China has certainly ramped up the rhetoric, but it hasn't really taken much of the sort of reciprocal action that it's been threatening when it comes to things like, you know, Huawei being banned in the U.S. We haven't actually seen much of a repercussion.
There aren't that many big U.S. tech companies in China now anyway. You know, Google, Facebook and so on, a lot of their services are banned there.
But to be clear ... I hate to say this because, you know, there are lots of issues with China and its government, but on this one, they kind of have a point. It does feel like one of the companies that a Chinese entity has set up is kind of being extorted and taken away from them in a slightly bullying, Mafia-like manner.
I've been getting up to speed with all the latest TikTokery and this piece was immensely useful<a href="https://t.co/Ik3SRWHyUu">https://t.co/Ik3SRWHyUu</a>—@charlottejee
How much of this is really about a business deal and how much of this is about presidential bluster?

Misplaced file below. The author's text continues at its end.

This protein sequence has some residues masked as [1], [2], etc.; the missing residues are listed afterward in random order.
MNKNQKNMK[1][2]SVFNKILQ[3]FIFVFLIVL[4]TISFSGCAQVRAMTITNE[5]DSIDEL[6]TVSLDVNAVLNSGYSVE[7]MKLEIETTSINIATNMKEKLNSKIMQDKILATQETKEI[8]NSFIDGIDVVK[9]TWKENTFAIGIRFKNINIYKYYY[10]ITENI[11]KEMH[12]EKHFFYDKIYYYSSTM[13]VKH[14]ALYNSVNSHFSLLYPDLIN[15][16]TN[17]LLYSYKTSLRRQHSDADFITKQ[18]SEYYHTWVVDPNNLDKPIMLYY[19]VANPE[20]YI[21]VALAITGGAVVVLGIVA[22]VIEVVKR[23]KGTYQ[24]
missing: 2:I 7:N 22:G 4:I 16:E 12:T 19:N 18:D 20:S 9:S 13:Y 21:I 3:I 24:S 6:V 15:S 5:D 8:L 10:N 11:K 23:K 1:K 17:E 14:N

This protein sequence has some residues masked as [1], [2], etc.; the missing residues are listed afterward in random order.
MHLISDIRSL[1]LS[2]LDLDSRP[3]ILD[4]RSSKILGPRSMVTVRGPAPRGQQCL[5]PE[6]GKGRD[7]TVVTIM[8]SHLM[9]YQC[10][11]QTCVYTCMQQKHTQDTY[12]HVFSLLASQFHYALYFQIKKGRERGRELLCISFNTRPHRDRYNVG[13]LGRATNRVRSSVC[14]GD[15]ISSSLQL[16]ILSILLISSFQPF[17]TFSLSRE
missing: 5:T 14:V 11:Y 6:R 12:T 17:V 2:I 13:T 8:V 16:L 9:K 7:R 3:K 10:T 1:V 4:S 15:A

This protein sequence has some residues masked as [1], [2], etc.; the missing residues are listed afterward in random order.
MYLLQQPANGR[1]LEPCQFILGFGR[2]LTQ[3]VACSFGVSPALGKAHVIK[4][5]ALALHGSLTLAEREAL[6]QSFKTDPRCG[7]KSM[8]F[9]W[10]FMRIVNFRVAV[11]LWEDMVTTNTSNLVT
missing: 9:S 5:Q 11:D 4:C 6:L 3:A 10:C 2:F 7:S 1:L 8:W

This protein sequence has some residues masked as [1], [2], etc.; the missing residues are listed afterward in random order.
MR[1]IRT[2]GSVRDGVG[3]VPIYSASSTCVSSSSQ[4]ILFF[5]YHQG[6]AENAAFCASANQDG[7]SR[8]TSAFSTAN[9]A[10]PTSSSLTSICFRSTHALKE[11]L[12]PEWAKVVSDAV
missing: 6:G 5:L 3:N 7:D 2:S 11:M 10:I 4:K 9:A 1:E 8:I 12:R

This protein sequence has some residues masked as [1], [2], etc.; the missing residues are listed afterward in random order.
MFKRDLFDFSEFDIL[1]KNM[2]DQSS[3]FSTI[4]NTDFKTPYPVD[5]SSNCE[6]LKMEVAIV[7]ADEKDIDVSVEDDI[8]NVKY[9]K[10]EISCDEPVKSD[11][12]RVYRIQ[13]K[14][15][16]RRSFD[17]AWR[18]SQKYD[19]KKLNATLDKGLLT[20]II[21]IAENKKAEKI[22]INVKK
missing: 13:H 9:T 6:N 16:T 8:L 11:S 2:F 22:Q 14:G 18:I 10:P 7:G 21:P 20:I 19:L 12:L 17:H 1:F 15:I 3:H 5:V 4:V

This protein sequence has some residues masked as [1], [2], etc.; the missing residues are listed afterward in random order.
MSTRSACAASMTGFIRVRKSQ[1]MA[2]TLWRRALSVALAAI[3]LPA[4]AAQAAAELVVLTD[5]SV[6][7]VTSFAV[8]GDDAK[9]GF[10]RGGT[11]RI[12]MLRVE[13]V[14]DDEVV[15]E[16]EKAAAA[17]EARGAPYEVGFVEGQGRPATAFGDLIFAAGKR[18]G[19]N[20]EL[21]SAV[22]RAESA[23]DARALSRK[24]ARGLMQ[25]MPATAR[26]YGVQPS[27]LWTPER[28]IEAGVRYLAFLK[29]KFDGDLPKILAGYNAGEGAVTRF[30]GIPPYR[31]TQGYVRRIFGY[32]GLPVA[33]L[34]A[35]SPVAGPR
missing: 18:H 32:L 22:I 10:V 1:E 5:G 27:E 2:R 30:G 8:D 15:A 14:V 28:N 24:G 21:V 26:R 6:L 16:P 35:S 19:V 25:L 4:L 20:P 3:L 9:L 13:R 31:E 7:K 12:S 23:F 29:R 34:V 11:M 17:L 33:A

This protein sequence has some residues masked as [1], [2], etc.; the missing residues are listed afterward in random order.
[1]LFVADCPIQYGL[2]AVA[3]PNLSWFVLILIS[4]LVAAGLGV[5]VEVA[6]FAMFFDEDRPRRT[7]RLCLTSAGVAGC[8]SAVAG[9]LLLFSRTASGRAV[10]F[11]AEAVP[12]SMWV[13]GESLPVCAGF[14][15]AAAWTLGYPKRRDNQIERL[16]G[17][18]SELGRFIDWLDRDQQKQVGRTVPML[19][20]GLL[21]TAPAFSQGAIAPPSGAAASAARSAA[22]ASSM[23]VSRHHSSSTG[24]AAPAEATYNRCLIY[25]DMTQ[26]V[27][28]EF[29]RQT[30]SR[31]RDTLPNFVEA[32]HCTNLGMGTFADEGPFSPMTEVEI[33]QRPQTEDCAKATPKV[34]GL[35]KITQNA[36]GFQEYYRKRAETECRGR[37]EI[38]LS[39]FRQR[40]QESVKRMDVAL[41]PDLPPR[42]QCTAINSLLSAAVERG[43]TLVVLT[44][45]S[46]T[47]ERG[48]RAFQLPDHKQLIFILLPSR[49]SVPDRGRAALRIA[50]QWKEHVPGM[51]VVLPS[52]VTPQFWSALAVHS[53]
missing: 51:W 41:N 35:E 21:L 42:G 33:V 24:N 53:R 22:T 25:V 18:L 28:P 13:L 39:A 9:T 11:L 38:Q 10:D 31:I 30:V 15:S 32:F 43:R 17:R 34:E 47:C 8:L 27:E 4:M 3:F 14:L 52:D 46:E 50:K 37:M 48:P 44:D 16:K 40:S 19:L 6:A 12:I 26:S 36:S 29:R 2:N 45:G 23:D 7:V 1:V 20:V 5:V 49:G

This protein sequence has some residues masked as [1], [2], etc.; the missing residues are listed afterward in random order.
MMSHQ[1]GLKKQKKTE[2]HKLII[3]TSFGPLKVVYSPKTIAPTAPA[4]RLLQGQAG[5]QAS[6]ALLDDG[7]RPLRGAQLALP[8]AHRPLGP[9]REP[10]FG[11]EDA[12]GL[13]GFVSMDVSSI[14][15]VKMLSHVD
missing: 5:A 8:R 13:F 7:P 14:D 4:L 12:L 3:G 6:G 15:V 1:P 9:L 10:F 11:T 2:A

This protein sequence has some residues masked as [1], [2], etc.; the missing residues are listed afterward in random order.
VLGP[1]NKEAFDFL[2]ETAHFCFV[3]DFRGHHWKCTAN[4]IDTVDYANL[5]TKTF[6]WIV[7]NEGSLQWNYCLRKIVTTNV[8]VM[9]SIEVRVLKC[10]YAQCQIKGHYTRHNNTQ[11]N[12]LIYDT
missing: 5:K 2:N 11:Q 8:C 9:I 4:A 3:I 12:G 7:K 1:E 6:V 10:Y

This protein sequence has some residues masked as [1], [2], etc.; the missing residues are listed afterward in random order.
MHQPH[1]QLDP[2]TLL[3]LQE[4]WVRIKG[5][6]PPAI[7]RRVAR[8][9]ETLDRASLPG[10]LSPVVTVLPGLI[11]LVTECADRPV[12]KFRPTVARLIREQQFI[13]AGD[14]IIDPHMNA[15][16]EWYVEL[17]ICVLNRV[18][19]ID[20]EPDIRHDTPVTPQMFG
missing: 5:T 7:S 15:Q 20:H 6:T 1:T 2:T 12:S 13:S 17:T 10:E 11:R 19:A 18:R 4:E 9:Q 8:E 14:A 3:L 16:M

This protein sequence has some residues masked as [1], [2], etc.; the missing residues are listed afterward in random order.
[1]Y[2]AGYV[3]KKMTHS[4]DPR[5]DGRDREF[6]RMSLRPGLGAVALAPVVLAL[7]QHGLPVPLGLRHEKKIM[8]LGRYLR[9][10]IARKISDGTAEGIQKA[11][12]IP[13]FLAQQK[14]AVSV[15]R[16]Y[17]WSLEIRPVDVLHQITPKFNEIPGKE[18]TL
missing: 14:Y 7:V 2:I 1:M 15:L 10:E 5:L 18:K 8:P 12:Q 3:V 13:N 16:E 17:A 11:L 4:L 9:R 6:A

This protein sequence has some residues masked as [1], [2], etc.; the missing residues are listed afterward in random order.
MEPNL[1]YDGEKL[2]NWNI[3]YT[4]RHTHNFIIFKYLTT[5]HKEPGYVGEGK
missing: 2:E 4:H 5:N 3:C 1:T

I think it's all about presidential bluster. I really do.
I think that Microsoft has to tread so carefully here, because if they put themselves up as having gained TikTok through Donald Trump doing them a favour, that would look really bad.
Like I said before, I think a lot could change in the next few weeks. Trump may get bored and he may just move on to his next target.
What about TikTok users themselves? This is a popular app. How worried should devotees be that they might lose the app they love?
I think that there are lots of teens who are very scared in the U.S. right now. And, you know, in some ways I really feel for them because, much as the older generations may struggle to understand this, TikTok has been a huge tonic for them during a very difficult time, in a very trying few months. So I think there's a lot of fear and a lot of anger about the potential for that to be taken away from them.
I would say people shouldn't really panic yet. We don't have anything concrete at the moment. It is mostly bluster. I know that obviously Microsoft is looking at buying them, but I would be really surprised if TikTok is fully banned in the U.S., ceases to exist operating there. I think, and I don't know exactly how this will happen, but I really can't see it completely disappearing.
Written by Sheena Goodyear. Interview produced by Kate Swoger. Q&A has been edited for length and clarity.